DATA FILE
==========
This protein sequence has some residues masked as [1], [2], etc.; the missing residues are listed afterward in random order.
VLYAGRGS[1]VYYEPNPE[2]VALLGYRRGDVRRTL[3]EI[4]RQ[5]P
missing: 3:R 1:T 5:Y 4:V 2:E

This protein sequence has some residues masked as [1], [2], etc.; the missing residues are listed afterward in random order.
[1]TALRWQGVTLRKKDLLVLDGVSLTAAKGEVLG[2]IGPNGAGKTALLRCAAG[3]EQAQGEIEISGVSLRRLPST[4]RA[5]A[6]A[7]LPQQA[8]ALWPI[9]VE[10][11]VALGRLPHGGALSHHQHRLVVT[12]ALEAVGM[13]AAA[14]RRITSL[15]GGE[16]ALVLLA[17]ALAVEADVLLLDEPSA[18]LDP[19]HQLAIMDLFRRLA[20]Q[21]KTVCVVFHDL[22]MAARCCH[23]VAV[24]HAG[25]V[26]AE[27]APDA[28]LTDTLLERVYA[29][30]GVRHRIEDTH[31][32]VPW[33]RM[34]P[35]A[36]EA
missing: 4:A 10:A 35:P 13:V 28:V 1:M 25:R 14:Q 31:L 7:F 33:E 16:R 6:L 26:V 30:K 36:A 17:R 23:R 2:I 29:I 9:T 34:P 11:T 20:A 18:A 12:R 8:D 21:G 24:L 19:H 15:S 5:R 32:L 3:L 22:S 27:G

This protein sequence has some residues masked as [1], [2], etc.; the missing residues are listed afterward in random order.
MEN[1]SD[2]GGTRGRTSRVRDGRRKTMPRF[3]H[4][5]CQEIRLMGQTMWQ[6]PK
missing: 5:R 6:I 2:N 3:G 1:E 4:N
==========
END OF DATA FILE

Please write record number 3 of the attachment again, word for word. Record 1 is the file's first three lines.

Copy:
This protein sequence has some residues masked as [1], [2], etc.; the missing residues are listed afterward in random order.
MEN[1]SD[2]GGTRGRTSRVRDGRRKTMPRF[3]H[4][5]CQEIRLMGQTMWQ[6]PK
missing: 5:R 6:I 2:N 3:G 1:E 4:N